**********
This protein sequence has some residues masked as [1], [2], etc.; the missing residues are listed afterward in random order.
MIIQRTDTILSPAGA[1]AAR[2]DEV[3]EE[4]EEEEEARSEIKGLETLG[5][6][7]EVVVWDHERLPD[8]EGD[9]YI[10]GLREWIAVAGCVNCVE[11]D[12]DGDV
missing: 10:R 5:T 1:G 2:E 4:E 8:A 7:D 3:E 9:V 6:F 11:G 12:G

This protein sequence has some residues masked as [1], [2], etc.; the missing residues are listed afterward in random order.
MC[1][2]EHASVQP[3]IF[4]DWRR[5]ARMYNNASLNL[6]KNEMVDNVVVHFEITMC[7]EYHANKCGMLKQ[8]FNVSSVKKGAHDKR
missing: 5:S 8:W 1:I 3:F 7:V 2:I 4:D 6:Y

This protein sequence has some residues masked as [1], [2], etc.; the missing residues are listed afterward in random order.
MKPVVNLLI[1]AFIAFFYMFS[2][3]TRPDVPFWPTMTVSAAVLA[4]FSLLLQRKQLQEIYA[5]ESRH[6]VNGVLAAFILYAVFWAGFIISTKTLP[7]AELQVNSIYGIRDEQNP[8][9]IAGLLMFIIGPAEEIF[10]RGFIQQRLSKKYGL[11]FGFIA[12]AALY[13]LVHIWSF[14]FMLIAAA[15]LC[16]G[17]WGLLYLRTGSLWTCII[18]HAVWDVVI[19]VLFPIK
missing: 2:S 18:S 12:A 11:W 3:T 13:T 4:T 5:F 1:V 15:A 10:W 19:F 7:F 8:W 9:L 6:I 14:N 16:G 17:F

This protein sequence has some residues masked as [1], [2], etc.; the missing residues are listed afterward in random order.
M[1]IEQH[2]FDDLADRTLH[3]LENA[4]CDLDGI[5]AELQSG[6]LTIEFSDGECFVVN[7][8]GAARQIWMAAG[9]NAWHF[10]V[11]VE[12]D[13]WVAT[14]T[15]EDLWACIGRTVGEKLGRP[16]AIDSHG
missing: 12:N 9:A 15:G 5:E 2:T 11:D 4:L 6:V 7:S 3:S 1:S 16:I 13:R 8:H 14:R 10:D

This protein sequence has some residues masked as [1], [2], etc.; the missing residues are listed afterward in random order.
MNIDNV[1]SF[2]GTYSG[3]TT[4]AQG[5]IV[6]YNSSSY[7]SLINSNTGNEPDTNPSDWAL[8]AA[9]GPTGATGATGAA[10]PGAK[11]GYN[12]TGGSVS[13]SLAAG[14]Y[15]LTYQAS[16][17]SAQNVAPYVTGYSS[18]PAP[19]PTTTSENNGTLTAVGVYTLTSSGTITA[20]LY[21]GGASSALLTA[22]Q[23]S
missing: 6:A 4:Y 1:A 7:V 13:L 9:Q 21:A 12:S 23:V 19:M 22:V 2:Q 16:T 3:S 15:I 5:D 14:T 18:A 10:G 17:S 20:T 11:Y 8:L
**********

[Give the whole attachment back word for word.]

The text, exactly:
This protein sequence has some residues masked as [1], [2], etc.; the missing residues are listed afterward in random order.
MIIQRTDTILSPAGA[1]AAR[2]DEV[3]EE[4]EEEEEARSEIKGLETLG[5][6][7]EVVVWDHERLPD[8]EGD[9]YI[10]GLREWIAVAGCVNCVE[11]D[12]DGDV
missing: 10:R 5:T 1:G 2:E 4:E 8:A 7:D 3:E 9:V 6:F 11:G 12:G

This protein sequence has some residues masked as [1], [2], etc.; the missing residues are listed afterward in random order.
MC[1][2]EHASVQP[3]IF[4]DWRR[5]ARMYNNASLNL[6]KNEMVDNVVVHFEITMC[7]EYHANKCGMLKQ[8]FNVSSVKKGAHDKR
missing: 5:S 8:W 1:I 3:F 7:V 2:I 4:D 6:Y

This protein sequence has some residues masked as [1], [2], etc.; the missing residues are listed afterward in random order.
MKPVVNLLI[1]AFIAFFYMFS[2][3]TRPDVPFWPTMTVSAAVLA[4]FSLLLQRKQLQEIYA[5]ESRH[6]VNGVLAAFILYAVFWAGFIISTKTLP[7]AELQVNSIYGIRDEQNP[8][9]IAGLLMFIIGPAEEIF[10]RGFIQQRLSKKYGL[11]FGFIA[12]AALY[13]LVHIWSF[14]FMLIAAA[15]LC[16]G[17]WGLLYLRTGSLWTCII[18]HAVWDVVI[19]VLFPIK
missing: 2:S 18:S 12:A 11:W 3:T 13:T 4:T 5:F 1:V 15:A 10:W 19:F 7:F 8:W 9:L 6:I 14:N 16:G 17:F

This protein sequence has some residues masked as [1], [2], etc.; the missing residues are listed afterward in random order.
M[1]IEQH[2]FDDLADRTLH[3]LENA[4]CDLDGI[5]AELQSG[6]LTIEFSDGECFVVN[7][8]GAARQIWMAAG[9]NAWHF[10]V[11]VE[12]D[13]WVAT[14]T[15]EDLWACIGRTVGEKLGRP[16]AIDSHG
missing: 12:N 9:A 15:G 5:E 2:T 11:D 4:L 6:V 7:S 3:S 1:S 16:I 13:R 8:H 14:R 10:D

This protein sequence has some residues masked as [1], [2], etc.; the missing residues are listed afterward in random order.
MNIDNV[1]SF[2]GTYSG[3]TT[4]AQG[5]IV[6]YNSSSY[7]SLINSNTGNEPDTNPSDWAL[8]AA[9]GPTGATGATGAA[10]PGAK[11]GYN[12]TGGSVS[13]SLAAG[14]Y[15]LTYQAS[16][17]SAQNVAPYVTGYSS[18]PAP[19]PTTTSENNGTLTAVGVYTLTSSGTITA[20]LY[21]GGASSALLTA[22]Q[23]S
missing: 6:A 4:Y 1:A 7:V 13:L 9:Q 21:A 12:S 23:V 19:M 22:V 2:Q 16:T 3:S 15:I 5:D 14:T 18:A 10:G 17:S 20:T 11:Y 8:L